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Cavalry Recruits.Where Trained?


tony paley
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Help from any Cavalry experts. I have always taken pride in my encyclopedic knowledge of the British Army,( I wish), however although I could recite all the Cavalry Regiments in precedence and probably list the Depots of line regiments etc. I must confess to a complete blank on the recruiting and training of men enlisting in the Cavalry. I am particularly interested in a soldier who joined the 3rd Kings Own Hussars, probably in 1914 or early 1915. His details were Trooper 15304 Harold LAMB. He actulally entered France in July 1915 by then Pte G or L/16741 9th Royal Fusiliers, in a replacement draft. My query is did Cavalry recruits attend a central or regional depot, before joining their Regiment, or would they join their regiment for training, although this seems unlikely. I had always assumed that , unlike line regiments, there was no territorial link. Although we had 8th Irish Hussars, 4th R.Irish Dragoon Gds, Inniskilling Dragoons, 5th Irish Lancers, Scots Greys . One would assume that some lads would choose regiments due to a family link or a persuasive recruiting Sgt. It is probably fairly common for men, having joined the Cavalry, to find themselves transferred to Infantry units as replacements or perhaps volunteered. I have visited The Long Long Trail first but it didn't cover this aspect re Cavalry training.

tony P

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Interesting question, Tony. My Grandafther was in the 19th Hussars and in an excellent book about regimental life "Hussar of the Line", it is clear that they did much of their training in house. Of course, the main area of basic training was to get the men's riding up to standard and the riding master was an important man in the regiment. Of course, the NCO's would also do traditional square bashing and specialist musical training was very important.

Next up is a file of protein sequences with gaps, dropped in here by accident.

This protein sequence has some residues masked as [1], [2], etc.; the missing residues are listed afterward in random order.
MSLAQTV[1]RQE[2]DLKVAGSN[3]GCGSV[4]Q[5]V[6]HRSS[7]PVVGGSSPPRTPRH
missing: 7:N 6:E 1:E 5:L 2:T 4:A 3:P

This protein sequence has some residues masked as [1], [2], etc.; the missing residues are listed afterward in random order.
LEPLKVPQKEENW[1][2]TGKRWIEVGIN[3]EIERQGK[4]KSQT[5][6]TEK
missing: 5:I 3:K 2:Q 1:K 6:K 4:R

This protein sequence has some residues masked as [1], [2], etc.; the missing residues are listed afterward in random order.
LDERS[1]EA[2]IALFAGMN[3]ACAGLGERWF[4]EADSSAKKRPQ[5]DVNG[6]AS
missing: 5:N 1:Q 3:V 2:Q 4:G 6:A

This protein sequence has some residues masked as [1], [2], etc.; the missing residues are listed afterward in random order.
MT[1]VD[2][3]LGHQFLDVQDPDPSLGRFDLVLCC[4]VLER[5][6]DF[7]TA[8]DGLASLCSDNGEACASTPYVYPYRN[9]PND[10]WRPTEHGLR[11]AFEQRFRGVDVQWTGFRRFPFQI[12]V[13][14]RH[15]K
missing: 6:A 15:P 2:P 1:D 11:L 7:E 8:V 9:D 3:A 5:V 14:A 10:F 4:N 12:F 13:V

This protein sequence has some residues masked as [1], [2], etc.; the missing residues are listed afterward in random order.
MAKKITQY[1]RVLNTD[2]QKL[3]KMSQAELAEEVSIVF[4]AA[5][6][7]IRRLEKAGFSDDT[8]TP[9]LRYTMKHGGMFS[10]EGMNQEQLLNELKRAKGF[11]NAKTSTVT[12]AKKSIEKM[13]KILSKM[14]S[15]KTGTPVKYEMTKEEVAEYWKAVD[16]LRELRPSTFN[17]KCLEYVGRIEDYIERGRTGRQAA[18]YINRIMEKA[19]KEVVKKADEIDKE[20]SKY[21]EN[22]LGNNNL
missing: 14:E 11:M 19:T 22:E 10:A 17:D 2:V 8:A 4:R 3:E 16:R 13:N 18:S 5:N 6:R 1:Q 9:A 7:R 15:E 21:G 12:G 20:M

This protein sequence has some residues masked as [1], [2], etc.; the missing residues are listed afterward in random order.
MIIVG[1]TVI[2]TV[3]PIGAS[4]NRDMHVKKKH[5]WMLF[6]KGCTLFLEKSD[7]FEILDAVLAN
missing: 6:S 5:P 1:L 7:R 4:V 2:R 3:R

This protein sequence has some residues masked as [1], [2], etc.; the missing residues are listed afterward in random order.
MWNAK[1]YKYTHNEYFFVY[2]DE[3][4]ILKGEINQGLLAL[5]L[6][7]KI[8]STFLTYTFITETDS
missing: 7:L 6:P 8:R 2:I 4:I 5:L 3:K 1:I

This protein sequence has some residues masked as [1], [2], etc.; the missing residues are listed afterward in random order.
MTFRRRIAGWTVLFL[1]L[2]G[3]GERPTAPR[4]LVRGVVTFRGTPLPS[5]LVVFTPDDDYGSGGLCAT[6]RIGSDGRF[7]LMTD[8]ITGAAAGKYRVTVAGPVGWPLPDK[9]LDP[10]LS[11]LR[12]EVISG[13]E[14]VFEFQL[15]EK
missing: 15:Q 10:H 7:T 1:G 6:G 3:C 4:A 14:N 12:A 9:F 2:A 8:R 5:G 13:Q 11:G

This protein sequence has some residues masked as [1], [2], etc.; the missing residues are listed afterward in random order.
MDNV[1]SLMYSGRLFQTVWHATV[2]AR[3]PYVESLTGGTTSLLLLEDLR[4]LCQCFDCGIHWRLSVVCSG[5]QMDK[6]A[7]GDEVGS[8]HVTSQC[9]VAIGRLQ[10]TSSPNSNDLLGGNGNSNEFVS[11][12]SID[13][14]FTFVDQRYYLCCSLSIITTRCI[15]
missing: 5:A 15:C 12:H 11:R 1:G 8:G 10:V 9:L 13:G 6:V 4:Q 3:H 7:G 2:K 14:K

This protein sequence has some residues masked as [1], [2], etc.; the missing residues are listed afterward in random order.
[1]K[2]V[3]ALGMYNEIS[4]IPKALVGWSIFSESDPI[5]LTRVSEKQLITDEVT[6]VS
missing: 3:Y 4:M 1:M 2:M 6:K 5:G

I think a lot of recruitment followed family traditions and was based on the various cavalry stations that the regiments served in - the 19th Hussars appear to have got a lot of men from Norwich and Ireland.

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Glen is quite correct. He weould have done his training with 9th Cavalry Resrve Regt. As to why he ended up in the 9th Royal Fusiliers, in the early summer of 1915 the fourteen Reserve Cavalry Regts were over swollen in men, but, with the onset of trench warfare the scope of horse cavalry on the Western Front became very limited. Consequently a considerable number of cavalrymen under training were transferred to the infantry.

Charles M

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Thanks for all the info. It makes sense because the Battalion that he transferred into was part of the 12th (Eastern)Div. who hads two brigades stationed at Shorncliffe, a station where the Kings Own Hussars were based at that time. I know its off period.but I was norn in St.Helena Mil.Hospital at Shorncliffe when my father was stationed there with the Royal Field Art.

Tony P

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When the 2nd Canadian Division was forming in England early in 1915, the Cavalry Squadron was sent to train at DIBGATE CAMP near SHORNCLIFFE. Apparently this was a major, if not the principal, cavalry training area before the War. Although SHORNCLIFFE was soon allocated to the Canadians, when the 2nd Divn Cavalry was there they were still just visitors. Their War Diary records their training as being "under Imperial Supervision". The Diaries include sylibusses (if that is a word) of training, which may be of interest to some.

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jhill, thanks for that all the info fits and has been a great help. Incidentally they were still accomodating horses as late as 1938.

Tony P

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For the record, my grandfather and his brother both enlisted in 20th Hussars in Aug 1914. Training for this regt. was in barracks at Colchester. My great uncle was killed in 1916 with 7th Suffolks - another example of a cavalryman being transferred to the infantry.

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Chrisp,

Thanks for that. my original visit to LLT was cursory to Kings Own hussars. Second visit as per your link provided the answer. Thanks forthat.

tony

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